T-SQL 101: #79 Replacing NULL values with ISNULL, COALESCE

The next set of introductory T-SQL topics that I want to talk about is how to change data and/or data types. The first issue is dealing with NULL values.

Once you get your head around the idea that NULL means the lack of a value (NULL isn't a value), you might need to replace NULL values with something else. While you could just do that with a CASE statement, T-SQL provides two built-in functions for doing this.

The most straightforward function is ISNULL. It takes two parameters. If the first parameter isn't NULL, then it is returned. If the first parameter value is NULL, then the second parameter value is returned. In the example above, the dbo.Products table is being queried, and a MinimumQuantity is being calculated. If there is an OuterQuantity, it is returned. Otherwise, 24 is returned.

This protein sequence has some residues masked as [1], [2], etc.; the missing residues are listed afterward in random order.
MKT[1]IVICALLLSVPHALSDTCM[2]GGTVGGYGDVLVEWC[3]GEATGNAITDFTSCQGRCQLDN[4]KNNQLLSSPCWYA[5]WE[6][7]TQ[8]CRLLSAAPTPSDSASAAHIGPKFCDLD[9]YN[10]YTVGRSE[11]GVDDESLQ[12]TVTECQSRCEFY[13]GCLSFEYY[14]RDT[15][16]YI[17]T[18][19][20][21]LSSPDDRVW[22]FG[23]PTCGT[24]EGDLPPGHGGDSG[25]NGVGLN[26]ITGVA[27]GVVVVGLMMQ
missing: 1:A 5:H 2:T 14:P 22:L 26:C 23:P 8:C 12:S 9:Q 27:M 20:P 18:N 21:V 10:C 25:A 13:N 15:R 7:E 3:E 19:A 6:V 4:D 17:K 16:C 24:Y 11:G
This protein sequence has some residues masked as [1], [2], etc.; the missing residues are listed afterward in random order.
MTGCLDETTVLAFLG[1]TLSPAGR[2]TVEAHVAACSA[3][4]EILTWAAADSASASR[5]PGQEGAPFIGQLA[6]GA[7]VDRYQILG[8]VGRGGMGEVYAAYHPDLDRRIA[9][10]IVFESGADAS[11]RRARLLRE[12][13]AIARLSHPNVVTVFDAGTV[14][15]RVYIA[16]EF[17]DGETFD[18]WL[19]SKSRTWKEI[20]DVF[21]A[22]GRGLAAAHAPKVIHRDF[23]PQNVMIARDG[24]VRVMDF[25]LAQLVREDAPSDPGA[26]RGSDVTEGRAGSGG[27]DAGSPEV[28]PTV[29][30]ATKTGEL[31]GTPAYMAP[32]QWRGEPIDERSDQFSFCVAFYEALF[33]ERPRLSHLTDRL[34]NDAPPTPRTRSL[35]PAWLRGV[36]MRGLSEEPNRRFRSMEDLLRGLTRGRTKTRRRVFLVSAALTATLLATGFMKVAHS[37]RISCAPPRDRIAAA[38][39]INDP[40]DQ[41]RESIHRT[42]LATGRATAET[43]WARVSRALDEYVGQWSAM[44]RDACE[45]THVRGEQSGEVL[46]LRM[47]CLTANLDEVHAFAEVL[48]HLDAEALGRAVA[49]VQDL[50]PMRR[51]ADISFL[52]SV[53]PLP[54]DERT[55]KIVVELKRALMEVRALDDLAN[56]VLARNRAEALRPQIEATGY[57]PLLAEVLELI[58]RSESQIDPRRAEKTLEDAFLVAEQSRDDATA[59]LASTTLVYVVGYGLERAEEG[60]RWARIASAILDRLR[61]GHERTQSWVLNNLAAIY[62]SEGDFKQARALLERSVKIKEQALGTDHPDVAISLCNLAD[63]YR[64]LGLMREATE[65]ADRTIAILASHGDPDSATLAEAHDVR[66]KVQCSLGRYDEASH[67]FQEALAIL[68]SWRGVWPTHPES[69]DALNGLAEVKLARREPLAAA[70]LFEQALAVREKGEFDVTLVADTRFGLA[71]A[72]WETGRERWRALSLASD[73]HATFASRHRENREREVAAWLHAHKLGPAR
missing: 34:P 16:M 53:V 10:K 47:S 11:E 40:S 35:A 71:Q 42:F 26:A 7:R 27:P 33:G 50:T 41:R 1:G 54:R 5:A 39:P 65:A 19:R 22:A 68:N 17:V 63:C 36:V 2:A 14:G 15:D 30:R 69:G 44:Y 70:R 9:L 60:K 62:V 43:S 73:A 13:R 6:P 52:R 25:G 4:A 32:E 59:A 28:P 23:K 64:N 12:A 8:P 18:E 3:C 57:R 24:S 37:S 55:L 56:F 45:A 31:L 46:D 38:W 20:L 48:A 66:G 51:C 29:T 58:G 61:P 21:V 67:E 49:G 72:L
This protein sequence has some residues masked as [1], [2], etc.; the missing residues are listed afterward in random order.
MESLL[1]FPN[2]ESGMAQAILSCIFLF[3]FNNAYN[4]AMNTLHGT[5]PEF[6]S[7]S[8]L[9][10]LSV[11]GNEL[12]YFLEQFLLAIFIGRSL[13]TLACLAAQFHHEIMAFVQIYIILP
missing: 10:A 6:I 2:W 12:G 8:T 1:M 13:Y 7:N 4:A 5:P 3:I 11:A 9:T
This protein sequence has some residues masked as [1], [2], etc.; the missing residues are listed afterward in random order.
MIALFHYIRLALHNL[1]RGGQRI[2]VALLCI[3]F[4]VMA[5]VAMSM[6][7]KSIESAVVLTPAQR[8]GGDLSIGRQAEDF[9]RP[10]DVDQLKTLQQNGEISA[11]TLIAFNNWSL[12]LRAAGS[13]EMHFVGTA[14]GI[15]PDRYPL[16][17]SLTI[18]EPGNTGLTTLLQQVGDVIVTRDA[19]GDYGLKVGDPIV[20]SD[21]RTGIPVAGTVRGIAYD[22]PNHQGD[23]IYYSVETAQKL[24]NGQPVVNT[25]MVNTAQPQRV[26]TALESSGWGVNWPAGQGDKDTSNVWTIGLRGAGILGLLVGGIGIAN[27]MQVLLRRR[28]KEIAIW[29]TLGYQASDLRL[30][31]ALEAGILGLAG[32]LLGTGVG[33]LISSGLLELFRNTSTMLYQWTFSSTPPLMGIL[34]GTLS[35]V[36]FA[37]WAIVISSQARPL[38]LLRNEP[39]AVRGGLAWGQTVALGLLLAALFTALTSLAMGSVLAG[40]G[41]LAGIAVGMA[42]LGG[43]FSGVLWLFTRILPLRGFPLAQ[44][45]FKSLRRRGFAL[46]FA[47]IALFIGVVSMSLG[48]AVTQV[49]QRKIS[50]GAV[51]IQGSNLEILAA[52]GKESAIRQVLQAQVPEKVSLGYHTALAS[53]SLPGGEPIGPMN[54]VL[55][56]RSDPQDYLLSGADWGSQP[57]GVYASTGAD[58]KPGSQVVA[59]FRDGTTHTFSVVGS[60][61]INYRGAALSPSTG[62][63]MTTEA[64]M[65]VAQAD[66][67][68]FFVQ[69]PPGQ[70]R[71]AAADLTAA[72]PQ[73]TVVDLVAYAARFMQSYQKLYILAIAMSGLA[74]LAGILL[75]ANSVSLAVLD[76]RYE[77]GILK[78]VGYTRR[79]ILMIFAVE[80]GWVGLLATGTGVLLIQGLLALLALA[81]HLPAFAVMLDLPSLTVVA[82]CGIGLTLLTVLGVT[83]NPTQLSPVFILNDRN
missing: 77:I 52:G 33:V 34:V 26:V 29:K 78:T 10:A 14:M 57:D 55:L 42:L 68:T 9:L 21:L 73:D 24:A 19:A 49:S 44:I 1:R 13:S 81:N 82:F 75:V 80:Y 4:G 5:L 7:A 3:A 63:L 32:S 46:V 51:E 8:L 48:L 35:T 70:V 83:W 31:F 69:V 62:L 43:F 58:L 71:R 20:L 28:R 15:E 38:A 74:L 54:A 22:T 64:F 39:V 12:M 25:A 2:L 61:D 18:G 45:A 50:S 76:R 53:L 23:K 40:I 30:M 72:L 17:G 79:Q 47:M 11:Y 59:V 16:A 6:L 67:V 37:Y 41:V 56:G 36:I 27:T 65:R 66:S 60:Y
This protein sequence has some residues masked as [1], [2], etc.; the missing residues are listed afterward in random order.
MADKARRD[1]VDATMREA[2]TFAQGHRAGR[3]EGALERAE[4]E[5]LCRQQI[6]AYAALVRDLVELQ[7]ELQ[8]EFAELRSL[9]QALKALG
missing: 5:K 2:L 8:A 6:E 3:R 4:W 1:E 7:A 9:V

ISNULL is a T-SQL language extension. It is not an ANSI SQL function. The ANSI SQL option is COALESCE.

COALESCE is similar but it can take a list of parameter values, not just two. It returns the first value that isn't NULL. In the example above, for the Quantity column, if the OrderQuantity isn't NULL, it is returned. If OrderQuantity is NULL, then OuterQuantity is checked. If it isn't NULL, it's returned. If both of the columns are NULL, then the hard-coded value 24 is returned.

Apart from the number of parameters, and the ANSI compliance, there is one other major difference between these two functions. The data type returned by ISNULL is the data type of the first parameter. With COALESCE, the data type of all parameters is considered, and the one with the highest precedence is returned. So if you have two decimal values and an integer, a decimal value would be returned.

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